But the longer the scourge goes on, the more bloodthirsty you become. From originally gasping in surprise as they scurried around on the same floor where I was walking (you always gasp when you see a mouse, even if it's for the fifth time that week), I quickly started to wish I was always wearing my shoes, on the off chance I'd be quick enough to actually stomp on one of them. At this point, I suppose I'd even stomp on them with bare feet if I got the chance.

But we were indeed concerned about the potentially traumatizing element of the mouse corpses for our children, so at first my wife bought a circular contraption which the mouse had to crawl inside if it wanted to get at the cheese. Its body would be crushed entirely out of view, and you'd know you had a victory by seeing a little dial on the outside switch from "set" to "caught." Our mice, however, showed not the slightest interest in these traps. We imagined them laughing at us over them.

So after about four unsuccessful days of this, she went the old-fashioned route.

That's right, those traps we first saw on old episodes of Tom & Jerry, which always seemed to backfire on Tom, leading to lots of pulsating paw injuries and bouts of caterwauling. These would leave the dead mice in plain view of our children, but that seemed a small price to pay for starting to win the war.

These, too, were a failure. At first they seemed to ignore them, then they seemed to actually beat them. After about two nights of untouched traps, my wife soon discovered that the cheese had actually been purloined from two of the traps without them triggering. Given how sensitive they were when we'd try to set them, this almost seemed unfathomable, and our foe assumed an even greater mythic status than they already had.

Discussion of contacting an exterminator finally began in earnest. We didn't want to shell out a couple hundred bucks to have somebody come and do whatever they do, and we hoped the landlord would pay for it. But knowing our landlord -- a faceless entity we communicate with only through our property manager -- that would never fly. They'd somehow blame us for leaving too much food out. No way it could be an act of God, or any imperfection in the structure of a house that has plenty of them. And so even though we didn't want to pay $300 to an exterminator, we started to brace ourselves for the possibility. My wife even discussed reaching out to them in the morning before we left for our Saturday night camping trip.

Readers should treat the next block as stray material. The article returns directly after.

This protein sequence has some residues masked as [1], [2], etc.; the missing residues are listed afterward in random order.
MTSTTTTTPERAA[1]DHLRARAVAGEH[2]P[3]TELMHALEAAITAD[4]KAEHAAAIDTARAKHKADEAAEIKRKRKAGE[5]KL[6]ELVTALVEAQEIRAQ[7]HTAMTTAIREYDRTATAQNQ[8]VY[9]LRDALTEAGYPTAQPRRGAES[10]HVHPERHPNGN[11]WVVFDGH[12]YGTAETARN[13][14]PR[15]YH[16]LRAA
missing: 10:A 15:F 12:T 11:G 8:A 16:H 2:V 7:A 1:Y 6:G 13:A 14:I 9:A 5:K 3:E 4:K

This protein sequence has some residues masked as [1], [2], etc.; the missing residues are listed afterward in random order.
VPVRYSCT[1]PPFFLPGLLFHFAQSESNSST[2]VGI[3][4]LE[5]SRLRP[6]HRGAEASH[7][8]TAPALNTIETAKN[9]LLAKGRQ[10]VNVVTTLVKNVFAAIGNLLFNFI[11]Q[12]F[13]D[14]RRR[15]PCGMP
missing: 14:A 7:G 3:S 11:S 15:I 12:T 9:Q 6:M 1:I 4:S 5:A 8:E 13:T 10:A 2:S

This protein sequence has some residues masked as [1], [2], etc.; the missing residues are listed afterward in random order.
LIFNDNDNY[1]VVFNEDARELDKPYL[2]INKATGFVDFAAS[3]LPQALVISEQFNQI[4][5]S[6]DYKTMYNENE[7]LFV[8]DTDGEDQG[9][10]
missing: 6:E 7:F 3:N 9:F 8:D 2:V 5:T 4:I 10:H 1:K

And then, finally, we got a victory.

On Friday night I'd fallen asleep on the couch after finishing I Am the Pretty Thing That Lives in the House (certainly not a description of our mice). I awoke around 2:30 and decided to do 15 minutes of computerizing (as we call it) before retiring to bed.

And that's when I heard a snap in the other part of the house.

I couldn't be sure it was the snap of a mousetrap, but as I made my way down the hallway, I felt hopeful. And sure enough, in our very bedroom, a trap had triggered and flipped itself upside down. Eighty percent of the body of a tiny mouse was sticking out from under it, the other 20 pinned under the bar that had instantly killed it.

With the flashlight on my phone turned on in the room, my wife stirred enough to wonder what I was doing. I invited her to come over and see the fruits of her labors. Somewhat disappointingly, she didn't want to lord over her defeated foe. She just asked me to put it in a bag and throw it out on the front porch, and she went back to sleep.

Me? I'm full of the thrill of victory. In fact, I can't get to sleep now. It's 4 a.m. and this all occurred about an hour ago. After 20 fruitless minutes of trying to get to sleep, I woke up and wrote this.

The war is not over. Far from it. At least one other mouse still exists, as the one we chased down the stairs was certainly brash enough to return through one of umpteen entry points that must exist to our house.

But I'm starting to get the sense, for the first time in two weeks, that our own version of MouseHunt could have a happy ending.

And in our version of MouseHunt, we'll get to be the protagonists, not the mouse.

Watch the comments section of this post for further updates.